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The luxury market, once insulated from economic woes plaguing downstream segments, now faces softer sales and other challenges ahead.

This story first appeared in the December 3, 2007 issue of WWD. Subscribe Today.

In the short term, the threat comes from a retreating aspirational shopper, who has to contend with higher fuel and energy costs, inflationary food prices, higher debt and a lower total household net worth — thanks to sagging housing prices.

But, according to a recent panel discussion at WWD, one of the biggest challenges facing luxury comes from the brands themselves. Although there is continued momentum in the luxury segment — Hermès, LVMH Moët Hennessy Louis Vuitton and others have posted strong results over the past month — the market is inundated with luxury goods that are more accessible than ever. A lack of exclusivity has industry insiders worried over the fate of the high-end market.

“Luxury risks not being luxury when it becomes ubiquitous. Exclusivity is the key to luxury, because when distribution becomes too available you lose the quality and the experience,” said Dana Telsey, chief executive officer and chief research officer of Telsey Advisory Group.

“I always come back to quality and innovation of product. I agree that if something is oversaturated it loses its specialness, but I also think that quality is very important in luxury positioning,” said Susan Sokol, president of Vera Wang, who also noted the importance of triggering an emotional response from the consumer.

Other panelists included: Glenn Rothman, chief executive officer of Hearts on Fire; Laura Pomerantz, a principal at PBS Realty Advisors; Susan Rolontz, executive vice president of Tobe, and moderator William Susman, president and chief operating officer of Financo Inc. The roundtable was held at WWD’s editorial offices and was hosted by Berns Communications Group, a business communications firm specializing in retail and fashion.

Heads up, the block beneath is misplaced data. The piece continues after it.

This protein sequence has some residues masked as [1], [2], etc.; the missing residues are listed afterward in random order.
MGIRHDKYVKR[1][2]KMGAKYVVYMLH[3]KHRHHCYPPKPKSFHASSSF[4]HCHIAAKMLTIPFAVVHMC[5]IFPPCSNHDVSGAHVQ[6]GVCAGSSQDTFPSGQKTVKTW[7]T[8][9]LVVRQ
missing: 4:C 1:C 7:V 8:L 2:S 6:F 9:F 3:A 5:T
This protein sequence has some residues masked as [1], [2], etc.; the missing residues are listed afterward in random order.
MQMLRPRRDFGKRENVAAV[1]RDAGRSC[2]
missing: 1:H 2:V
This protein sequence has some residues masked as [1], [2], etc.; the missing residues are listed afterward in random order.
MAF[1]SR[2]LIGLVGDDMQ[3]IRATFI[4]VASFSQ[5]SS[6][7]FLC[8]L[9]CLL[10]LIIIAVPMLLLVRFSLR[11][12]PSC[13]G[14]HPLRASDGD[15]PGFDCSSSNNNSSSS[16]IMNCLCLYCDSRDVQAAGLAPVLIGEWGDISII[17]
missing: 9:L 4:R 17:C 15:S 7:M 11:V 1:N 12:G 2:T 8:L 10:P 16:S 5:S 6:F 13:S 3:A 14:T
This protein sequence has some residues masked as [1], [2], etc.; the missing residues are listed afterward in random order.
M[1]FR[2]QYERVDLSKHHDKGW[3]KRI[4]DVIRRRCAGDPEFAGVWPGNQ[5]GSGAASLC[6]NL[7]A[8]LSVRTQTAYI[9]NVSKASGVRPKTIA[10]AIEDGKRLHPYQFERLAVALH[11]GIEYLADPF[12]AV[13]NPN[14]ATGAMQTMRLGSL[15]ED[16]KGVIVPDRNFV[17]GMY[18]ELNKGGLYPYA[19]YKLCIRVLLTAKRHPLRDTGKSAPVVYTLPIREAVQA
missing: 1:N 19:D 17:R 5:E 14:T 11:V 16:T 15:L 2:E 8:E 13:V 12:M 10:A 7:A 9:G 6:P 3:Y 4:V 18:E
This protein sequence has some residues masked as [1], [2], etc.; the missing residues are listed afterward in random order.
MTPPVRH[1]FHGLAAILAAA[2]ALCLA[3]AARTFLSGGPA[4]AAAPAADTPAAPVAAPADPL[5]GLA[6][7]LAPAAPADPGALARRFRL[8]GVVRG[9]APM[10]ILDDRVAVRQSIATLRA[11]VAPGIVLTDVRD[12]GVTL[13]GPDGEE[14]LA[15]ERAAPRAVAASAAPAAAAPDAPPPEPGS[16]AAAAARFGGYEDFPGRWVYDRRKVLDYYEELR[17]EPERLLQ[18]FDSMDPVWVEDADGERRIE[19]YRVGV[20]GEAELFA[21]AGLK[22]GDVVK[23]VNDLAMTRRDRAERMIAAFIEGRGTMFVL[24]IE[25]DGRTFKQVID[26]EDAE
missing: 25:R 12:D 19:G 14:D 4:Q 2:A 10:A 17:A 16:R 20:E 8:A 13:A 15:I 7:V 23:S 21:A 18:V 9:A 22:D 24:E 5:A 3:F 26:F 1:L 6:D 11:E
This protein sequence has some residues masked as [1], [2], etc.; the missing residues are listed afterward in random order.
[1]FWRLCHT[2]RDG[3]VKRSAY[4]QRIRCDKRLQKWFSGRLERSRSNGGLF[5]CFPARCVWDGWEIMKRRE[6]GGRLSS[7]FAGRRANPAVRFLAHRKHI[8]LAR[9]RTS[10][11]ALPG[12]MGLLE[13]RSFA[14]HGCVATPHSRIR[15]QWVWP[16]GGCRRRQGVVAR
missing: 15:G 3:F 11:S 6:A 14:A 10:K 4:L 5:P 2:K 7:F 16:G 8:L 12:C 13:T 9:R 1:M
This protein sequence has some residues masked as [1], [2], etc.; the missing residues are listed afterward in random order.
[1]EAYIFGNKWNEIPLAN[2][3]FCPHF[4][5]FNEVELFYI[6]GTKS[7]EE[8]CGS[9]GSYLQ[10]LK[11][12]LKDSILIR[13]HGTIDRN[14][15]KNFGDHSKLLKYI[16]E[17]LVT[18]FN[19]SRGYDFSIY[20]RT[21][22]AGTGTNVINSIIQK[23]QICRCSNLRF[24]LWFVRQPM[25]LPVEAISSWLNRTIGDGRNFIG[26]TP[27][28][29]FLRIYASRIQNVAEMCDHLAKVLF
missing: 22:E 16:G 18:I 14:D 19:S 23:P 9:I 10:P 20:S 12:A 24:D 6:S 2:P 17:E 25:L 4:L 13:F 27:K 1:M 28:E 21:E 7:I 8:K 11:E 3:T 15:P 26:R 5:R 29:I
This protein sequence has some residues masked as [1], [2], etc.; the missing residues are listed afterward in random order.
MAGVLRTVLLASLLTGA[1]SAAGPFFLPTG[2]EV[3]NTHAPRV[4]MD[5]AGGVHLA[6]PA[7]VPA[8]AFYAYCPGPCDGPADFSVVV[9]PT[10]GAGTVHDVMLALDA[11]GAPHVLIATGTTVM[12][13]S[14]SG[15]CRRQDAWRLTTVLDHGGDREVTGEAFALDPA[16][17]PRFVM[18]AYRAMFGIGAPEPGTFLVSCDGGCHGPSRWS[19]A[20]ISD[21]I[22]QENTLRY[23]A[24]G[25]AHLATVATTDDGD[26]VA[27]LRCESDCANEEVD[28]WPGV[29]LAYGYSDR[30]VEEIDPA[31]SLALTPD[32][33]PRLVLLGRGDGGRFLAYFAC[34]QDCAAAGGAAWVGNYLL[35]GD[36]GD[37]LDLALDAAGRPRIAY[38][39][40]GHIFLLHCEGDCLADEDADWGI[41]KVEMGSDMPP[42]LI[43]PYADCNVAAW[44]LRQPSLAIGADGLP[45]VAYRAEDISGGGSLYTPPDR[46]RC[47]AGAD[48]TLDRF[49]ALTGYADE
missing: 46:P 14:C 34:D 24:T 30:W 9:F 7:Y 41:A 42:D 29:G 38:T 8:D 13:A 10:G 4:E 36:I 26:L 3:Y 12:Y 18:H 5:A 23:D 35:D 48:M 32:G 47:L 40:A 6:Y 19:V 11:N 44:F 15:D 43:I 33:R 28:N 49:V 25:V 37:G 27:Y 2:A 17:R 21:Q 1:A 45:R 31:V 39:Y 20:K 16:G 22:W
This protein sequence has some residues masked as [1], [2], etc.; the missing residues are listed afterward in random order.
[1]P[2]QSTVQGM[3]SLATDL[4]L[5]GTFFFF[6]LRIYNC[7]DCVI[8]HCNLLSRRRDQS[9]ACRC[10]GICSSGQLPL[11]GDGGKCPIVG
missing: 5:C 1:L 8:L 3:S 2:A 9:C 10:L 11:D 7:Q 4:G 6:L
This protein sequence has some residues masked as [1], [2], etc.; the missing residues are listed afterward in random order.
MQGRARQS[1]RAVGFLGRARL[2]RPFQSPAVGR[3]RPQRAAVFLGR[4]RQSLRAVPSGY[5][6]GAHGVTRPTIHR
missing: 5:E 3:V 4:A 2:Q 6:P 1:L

The panelists discussed the forces that drive luxury, key luxury markets, price points and the challenges of staying current as a luxury retailer, as well as diffusion lines targeted for the masses, how jewelry is positioned in the luxury market and January sales.

“We look at the preparation for the Chinese New Year because we do 22 percent of our business overseas, so it’s a good active month for us,” Rothman said of January’s sales in the jewelry market. “Domestically, we often score on people taking their bonuses and buying major pieces of jewelry or diamonds. We see major stone sales in January.”

For Sokol, January marks the beginning of the spring shipments. “You need an injection of new product in January,” said Sokol, especially after inventories are stale and markdowns have been made. “You need fresh, new products.”

Although optimistic about bolstering January sales, Sokol expects this holiday season to be a challenging one due to macroeconomic conditions, volatility in the stock market and rising gas prices. “I think we have to sit tight, wait it out and see what happens in the next several months,” said Sokol.

According to Pomerantz, wealth creation drives luxury, but the high-end market is also fueled by “the inspirational and aspirational.” The aspirational luxury consumer may be newly rich, and she is inspired by luxury. For the seasoned, affluent consumer, luxury brands are offering products that are aspirational for her as well. In both segments, Pomerantz said there is pent-up demand — especially for “must-have” items.

When it comes to where the luxury consumer shops, “Milan is still a very important European city and Copenhagen has become a seriously important fashion city,” said Pomerantz. “If you go to Copenhagen you can’t imagine the amount of fashion brands that are there now, from Mulberry to Gucci to Paul Smith to Bottega Veneta, they are all over the place.”